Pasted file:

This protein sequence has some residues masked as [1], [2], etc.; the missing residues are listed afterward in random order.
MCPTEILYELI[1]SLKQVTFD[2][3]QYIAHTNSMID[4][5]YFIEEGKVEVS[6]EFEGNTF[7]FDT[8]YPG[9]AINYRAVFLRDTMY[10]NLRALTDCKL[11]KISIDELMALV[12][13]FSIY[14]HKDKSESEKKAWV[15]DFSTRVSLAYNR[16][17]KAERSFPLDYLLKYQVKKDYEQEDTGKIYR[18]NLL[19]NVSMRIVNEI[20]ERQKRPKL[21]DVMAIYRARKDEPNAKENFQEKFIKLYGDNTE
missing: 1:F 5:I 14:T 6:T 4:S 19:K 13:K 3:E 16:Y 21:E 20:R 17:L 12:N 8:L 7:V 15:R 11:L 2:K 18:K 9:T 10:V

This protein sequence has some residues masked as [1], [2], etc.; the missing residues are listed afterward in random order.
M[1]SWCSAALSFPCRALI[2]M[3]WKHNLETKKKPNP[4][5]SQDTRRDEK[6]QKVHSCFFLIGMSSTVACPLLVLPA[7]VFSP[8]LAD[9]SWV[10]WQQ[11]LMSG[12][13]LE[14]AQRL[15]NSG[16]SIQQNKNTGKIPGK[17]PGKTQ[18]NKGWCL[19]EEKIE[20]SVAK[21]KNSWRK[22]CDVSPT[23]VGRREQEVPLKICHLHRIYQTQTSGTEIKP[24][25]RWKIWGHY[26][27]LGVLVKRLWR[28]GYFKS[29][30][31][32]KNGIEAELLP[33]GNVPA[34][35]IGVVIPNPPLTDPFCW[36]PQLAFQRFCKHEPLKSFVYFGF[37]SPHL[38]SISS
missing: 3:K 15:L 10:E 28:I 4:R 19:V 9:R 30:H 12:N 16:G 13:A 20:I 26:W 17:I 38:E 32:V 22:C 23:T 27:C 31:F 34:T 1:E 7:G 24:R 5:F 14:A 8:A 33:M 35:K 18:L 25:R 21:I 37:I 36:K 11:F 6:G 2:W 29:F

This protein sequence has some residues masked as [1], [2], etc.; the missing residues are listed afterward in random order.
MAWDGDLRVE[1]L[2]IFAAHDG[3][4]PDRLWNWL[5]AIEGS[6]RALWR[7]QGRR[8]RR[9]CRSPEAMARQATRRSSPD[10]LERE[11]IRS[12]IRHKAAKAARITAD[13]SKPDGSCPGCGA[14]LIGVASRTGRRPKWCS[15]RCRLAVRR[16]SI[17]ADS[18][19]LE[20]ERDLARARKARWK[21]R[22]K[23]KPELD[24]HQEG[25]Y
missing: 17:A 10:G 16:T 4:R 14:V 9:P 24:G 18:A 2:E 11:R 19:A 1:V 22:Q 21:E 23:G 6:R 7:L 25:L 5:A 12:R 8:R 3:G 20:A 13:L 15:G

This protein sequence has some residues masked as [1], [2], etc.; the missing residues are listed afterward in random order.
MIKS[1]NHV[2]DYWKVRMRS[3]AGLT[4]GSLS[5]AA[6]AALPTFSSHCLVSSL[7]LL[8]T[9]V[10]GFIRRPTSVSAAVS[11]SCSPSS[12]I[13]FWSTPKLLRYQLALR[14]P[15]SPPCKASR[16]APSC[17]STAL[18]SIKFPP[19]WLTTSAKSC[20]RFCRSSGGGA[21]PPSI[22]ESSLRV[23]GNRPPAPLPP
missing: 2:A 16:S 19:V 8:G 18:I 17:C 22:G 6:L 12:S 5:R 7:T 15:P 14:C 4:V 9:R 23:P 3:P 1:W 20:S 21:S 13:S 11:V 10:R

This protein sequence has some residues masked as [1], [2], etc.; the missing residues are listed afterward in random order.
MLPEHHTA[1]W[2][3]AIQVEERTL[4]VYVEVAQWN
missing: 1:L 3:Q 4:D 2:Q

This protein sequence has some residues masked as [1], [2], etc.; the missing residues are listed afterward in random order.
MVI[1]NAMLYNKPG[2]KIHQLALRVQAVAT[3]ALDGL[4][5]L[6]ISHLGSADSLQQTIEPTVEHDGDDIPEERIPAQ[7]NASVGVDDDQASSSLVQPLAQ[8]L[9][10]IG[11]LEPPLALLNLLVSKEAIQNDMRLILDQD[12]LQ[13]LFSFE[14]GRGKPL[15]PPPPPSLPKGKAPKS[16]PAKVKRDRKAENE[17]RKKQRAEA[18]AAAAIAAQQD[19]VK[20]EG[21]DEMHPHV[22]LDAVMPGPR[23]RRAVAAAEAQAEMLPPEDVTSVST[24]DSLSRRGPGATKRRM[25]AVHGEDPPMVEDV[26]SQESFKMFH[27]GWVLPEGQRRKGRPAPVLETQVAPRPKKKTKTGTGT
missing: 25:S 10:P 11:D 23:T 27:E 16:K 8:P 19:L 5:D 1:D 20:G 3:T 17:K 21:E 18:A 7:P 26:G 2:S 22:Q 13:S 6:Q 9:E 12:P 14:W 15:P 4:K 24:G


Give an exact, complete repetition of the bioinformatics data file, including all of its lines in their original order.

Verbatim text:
This protein sequence has some residues masked as [1], [2], etc.; the missing residues are listed afterward in random order.
MCPTEILYELI[1]SLKQVTFD[2][3]QYIAHTNSMID[4][5]YFIEEGKVEVS[6]EFEGNTF[7]FDT[8]YPG[9]AINYRAVFLRDTMY[10]NLRALTDCKL[11]KISIDELMALV[12][13]FSIY[14]HKDKSESEKKAWV[15]DFSTRVSLAYNR[16][17]KAERSFPLDYLLKYQVKKDYEQEDTGKIYR[18]NLL[19]NVSMRIVNEI[20]ERQKRPKL[21]DVMAIYRARKDEPNAKENFQEKFIKLYGDNTE
missing: 1:F 5:I 14:T 6:T 4:S 19:K 13:K 3:E 16:Y 21:E 20:R 17:L 12:N 8:L 7:V 15:R 11:L 2:K 18:K 9:T 10:V

This protein sequence has some residues masked as [1], [2], etc.; the missing residues are listed afterward in random order.
M[1]SWCSAALSFPCRALI[2]M[3]WKHNLETKKKPNP[4][5]SQDTRRDEK[6]QKVHSCFFLIGMSSTVACPLLVLPA[7]VFSP[8]LAD[9]SWV[10]WQQ[11]LMSG[12][13]LE[14]AQRL[15]NSG[16]SIQQNKNTGKIPGK[17]PGKTQ[18]NKGWCL[19]EEKIE[20]SVAK[21]KNSWRK[22]CDVSPT[23]VGRREQEVPLKICHLHRIYQTQTSGTEIKP[24][25]RWKIWGHY[26][27]LGVLVKRLWR[28]GYFKS[29][30][31][32]KNGIEAELLP[33]GNVPA[34][35]IGVVIPNPPLTDPFCW[36]PQLAFQRFCKHEPLKSFVYFGF[37]SPHL[38]SISS
missing: 3:K 15:L 10:E 28:I 4:R 19:V 9:R 30:H 12:N 16:G 13:A 20:I 26:W 17:I 38:E 32:V 22:C 23:T 27:C 31:F 34:T 1:E 7:G 24:R 5:F 14:A 8:A 33:M 35:K 18:L 25:R 21:I 37:I 36:K 11:F 6:G 2:W 29:F

This protein sequence has some residues masked as [1], [2], etc.; the missing residues are listed afterward in random order.
MAWDGDLRVE[1]L[2]IFAAHDG[3][4]PDRLWNWL[5]AIEGS[6]RALWR[7]QGRR[8]RR[9]CRSPEAMARQATRRSSPD[10]LERE[11]IRS[12]IRHKAAKAARITAD[13]SKPDGSCPGCGA[14]LIGVASRTGRRPKWCS[15]RCRLAVRR[16]SI[17]ADS[18][19]LE[20]ERDLARARKARWK[21]R[22]K[23]KPELD[24]HQEG[25]Y
missing: 17:A 10:G 16:T 4:R 14:V 9:P 24:G 18:A 2:E 11:R 19:A 1:V 22:Q 21:E 23:G 6:R 7:L 25:L 5:A 12:R 8:R 3:G 20:A 13:L 15:G

This protein sequence has some residues masked as [1], [2], etc.; the missing residues are listed afterward in random order.
MIKS[1]NHV[2]DYWKVRMRS[3]AGLT[4]GSLS[5]AA[6]AALPTFSSHCLVSSL[7]LL[8]T[9]V[10]GFIRRPTSVSAAVS[11]SCSPSS[12]I[13]FWSTPKLLRYQLALR[14]P[15]SPPCKASR[16]APSC[17]STAL[18]SIKFPP[19]WLTTSAKSC[20]RFCRSSGGGA[21]PPSI[22]ESSLRV[23]GNRPPAPLPP
missing: 2:A 16:S 19:V 8:G 18:I 17:C 22:G 6:L 12:S 5:R 7:T 15:P 14:C 4:V 9:R 23:P 3:P 1:W 20:S 21:S 13:S 11:V 10:R

This protein sequence has some residues masked as [1], [2], etc.; the missing residues are listed afterward in random order.
MLPEHHTA[1]W[2][3]AIQVEERTL[4]VYVEVAQWN
missing: 1:L 3:Q 4:D 2:Q

This protein sequence has some residues masked as [1], [2], etc.; the missing residues are listed afterward in random order.
MVI[1]NAMLYNKPG[2]KIHQLALRVQAVAT[3]ALDGL[4][5]L[6]ISHLGSADSLQQTIEPTVEHDGDDIPEERIPAQ[7]NASVGVDDDQASSSLVQPLAQ[8]L[9][10]IG[11]LEPPLALLNLLVSKEAIQNDMRLILDQD[12]LQ[13]LFSFE[14]GRGKPL[15]PPPPPSLPKGKAPKS[16]PAKVKRDRKAENE[17]RKKQRAEA[18]AAAAIAAQQD[19]VK[20]EG[21]DEMHPHV[22]LDAVMPGPR[23]RRAVAAAEAQAEMLPPEDVTSVST[24]DSLSRRGPGATKRRM[25]AVHGEDPPMVEDV[26]SQESFKMFH[27]GWVLPEGQRRKGRPAPVLETQVAPRPKKKTKTGTGT
missing: 25:S 10:P 11:D 23:T 27:E 16:K 8:P 19:L 5:D 1:D 20:G 3:T 17:K 21:E 18:A 7:P 26:G 2:S 22:Q 13:S 6:Q 9:E 12:P 14:W 15:P 4:K 24:G